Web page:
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Accordingly, in his terse answer to Clinton, he says: “We have no particulars but those which the French have published.”
Mr. Ross would have saved himself all this unfortunate note, if he would have condescended to pay any attention to the printed authorities of the time.
His last words should read :“Two things are quite clear; that the despatches had arrived when this dinner is said to have taken place, and that they contained all the French account of the capitulation.”
We speak literally, when we say there is an error on every page of the editor's own work. For instance (p. 124): “ Major Cochrane . . . . was killed by a cannon-ball, October 17, 1781.” Five lines above, he has said that on that morning Lord Cornwallis had proposed a surrender. The impression given is, that Major Cochrane was shot while the chiefs were negotiating. In fact, he was killed on the 15th.
Page 125. “It was observed that salutes were universally exchanged between them (the French and English], while such marks of courtesy were almost totally omitted by the Americans.”
For this statement Mr. Ross gives no authority. We venture to say that he derives it from a careless reading of Lord Mahon's narrative, where, using the Abbé Mably as authority, he says: “ The English officers courteously saluted every French officer, even of the lowest rank; a compliment which they withheld from every American, even of the highest."
Pages 126 and 127 consist of letters of the time. On a note to page 127, the author calls Henry Laurens the President of the United States. He was as much President of the United States, as the Lord Chancellor is President of Great Britain because he presides over the House of Lords. Page 128, again, is made up of copied correspondence. On page 129 comes the note on Wraxall, which we have quoted, — all wrong. And so we might go on. There is a long tirade because the exchange of Lord Cornwallis against Mr. Laurens was so long delayed. If, again, Mr. Ross would have looked at the printed authorities, he would have been spared his extravagances. In Burke's letters, the matter of the English politics about those prisoners of war is dwelt on at no little length. The English ministry, in keeping up a spite they had against Burgoyne, attempted to the last to prevent his exchange against Mr. Laurens. This was under negotiation when Lord Cornwallis wanted to be exchanged against him. Lord Cornwallis thought, - and his biographer thinks after him, — that nobody had rights in anything which could take any precedence of his. But the British opposition thought that Burgoyne had a right to the relief of that exchange, - and it is not surprising if the American negotiators took their view.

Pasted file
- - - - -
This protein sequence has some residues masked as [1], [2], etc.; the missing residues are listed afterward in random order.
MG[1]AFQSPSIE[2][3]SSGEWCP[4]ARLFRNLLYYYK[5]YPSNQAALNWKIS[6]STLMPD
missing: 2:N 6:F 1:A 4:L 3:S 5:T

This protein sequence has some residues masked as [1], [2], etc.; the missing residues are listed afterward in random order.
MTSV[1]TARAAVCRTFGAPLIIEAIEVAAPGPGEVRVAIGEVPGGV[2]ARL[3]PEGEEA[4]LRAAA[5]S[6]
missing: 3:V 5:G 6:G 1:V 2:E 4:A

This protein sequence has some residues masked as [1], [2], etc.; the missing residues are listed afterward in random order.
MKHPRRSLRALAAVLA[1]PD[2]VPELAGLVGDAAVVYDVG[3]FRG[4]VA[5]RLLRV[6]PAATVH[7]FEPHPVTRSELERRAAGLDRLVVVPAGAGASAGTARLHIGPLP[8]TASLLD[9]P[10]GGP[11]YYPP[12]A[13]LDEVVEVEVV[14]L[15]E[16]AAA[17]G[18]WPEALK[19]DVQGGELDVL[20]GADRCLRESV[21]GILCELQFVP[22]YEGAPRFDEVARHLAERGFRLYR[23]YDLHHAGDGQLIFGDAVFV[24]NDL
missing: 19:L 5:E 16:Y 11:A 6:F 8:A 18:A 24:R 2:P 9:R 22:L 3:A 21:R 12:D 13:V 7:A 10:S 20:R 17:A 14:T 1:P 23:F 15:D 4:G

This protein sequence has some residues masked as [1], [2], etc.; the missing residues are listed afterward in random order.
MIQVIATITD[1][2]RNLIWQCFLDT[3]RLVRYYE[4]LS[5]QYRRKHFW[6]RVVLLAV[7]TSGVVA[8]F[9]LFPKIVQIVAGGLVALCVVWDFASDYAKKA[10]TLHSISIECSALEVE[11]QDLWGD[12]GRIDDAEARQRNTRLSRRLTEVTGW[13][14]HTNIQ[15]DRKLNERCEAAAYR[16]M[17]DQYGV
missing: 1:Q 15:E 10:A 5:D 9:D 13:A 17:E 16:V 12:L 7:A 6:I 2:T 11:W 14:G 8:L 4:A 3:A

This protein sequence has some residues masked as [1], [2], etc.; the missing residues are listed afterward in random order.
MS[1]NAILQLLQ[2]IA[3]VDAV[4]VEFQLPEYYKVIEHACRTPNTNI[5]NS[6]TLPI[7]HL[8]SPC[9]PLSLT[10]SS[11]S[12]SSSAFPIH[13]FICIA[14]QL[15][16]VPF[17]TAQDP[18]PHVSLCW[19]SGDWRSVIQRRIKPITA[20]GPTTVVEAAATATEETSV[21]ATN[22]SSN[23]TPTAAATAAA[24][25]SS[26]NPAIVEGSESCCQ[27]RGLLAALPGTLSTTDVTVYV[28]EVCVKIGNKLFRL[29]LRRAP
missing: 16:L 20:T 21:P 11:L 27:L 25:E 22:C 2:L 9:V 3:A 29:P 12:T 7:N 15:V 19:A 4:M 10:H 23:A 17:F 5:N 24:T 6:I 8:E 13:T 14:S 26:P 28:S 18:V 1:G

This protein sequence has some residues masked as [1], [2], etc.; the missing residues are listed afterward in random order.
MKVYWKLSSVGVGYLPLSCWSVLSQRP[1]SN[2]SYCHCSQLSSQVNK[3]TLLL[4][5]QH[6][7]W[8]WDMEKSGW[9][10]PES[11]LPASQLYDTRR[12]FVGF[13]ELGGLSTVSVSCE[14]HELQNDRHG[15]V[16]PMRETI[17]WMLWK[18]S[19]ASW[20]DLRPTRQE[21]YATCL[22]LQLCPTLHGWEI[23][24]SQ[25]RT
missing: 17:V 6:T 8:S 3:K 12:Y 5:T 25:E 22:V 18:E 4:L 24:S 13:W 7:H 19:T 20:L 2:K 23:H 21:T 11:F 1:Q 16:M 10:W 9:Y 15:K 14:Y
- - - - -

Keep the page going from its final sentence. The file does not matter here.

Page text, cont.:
We will close these criticisms by saying, in general, that while Mr. Ross never takes Lord Mahon's authority in censure of his hero, he permits himself on other occasions to be misled by that author, and rushes even into exaggeration of him. Where Lord Mahon is satisfied with an innuendo, Mr. Ross plunges in with an acçusation, which he does not and cannot sustain. We have no wish to open up the sad history of the André tragedy. We are satisfied with the world's verdict. But we must remark, that our English critics are hard to please. Lord Mahon complains at length that the Court of Inquiry who tried André were all but two Americans. His argument is, that André should have been tried by officers used to foreign customs and the foreign service. He suggests Knyplausen, Rochambeau, and perhaps Steuben, as a proper board. Mr. Ross means to follow Lord Mahon in his charge. Mahon says that Greene, who presided over the court, had been a blacksmith. Under Mr. Ross's pen this appears, — “ Among the members were several of the coarsest and most illiterate of the American generals.” And then, with a stupid fatuity, where Lord Mahon urges that the whole court should have been foreigners, Mr. Ross misses the point, and complains that Steuben and Lafayette served upon it at all, because they were ignorant of the English language! *
* In fact, Lafayette at that time used the English language with perfect ease. Steuben had been three years in America, and had only required an interpreter in the first of them.
As we may never have occasion to allude again to the discussions relating to André, we take this place for a remark on Sir Henry Clinton's note on the “ Case of Major André," which was printed for the first time by Lord Mahon. Sir Henry Clinton, in one point, makes almost a personal matter of the whole, by saying:
The memoir and the letters leave us with a favorable impression of Lord Cornwallis's spirit and heart. He rose at once superior to the routine of the English service. He at once caught an adequate notion of the requisitions of war in the country which he served, and he must have made his American experience a good school for his after-life. There is a fine illustration of the spirit of his family in the fact that four of his descendants were killed in the service of the Queen in the Crimea, - one of them the son of Mr. Ross, his biographer, who married Lord Cornwallis's granddaughter. All the titles of Lord Cornwallis became extinct on the death of the nephew of our Lord Cornwallis, in 1852.
The other new book of which we have spoken is Mr. Friedrich Kapp's life of his countryman, Baron Steuben. Mr. Kapp is an accomplished scholar, now, we are glad to say, our countryman, and one who, like his hero, brings us good store from the studies and memories of Germany. He had the great mass of the Steuben papers to work from, — has worked with an enthusiastic desire to set forth worthily the contributions of Germany to our independence, - how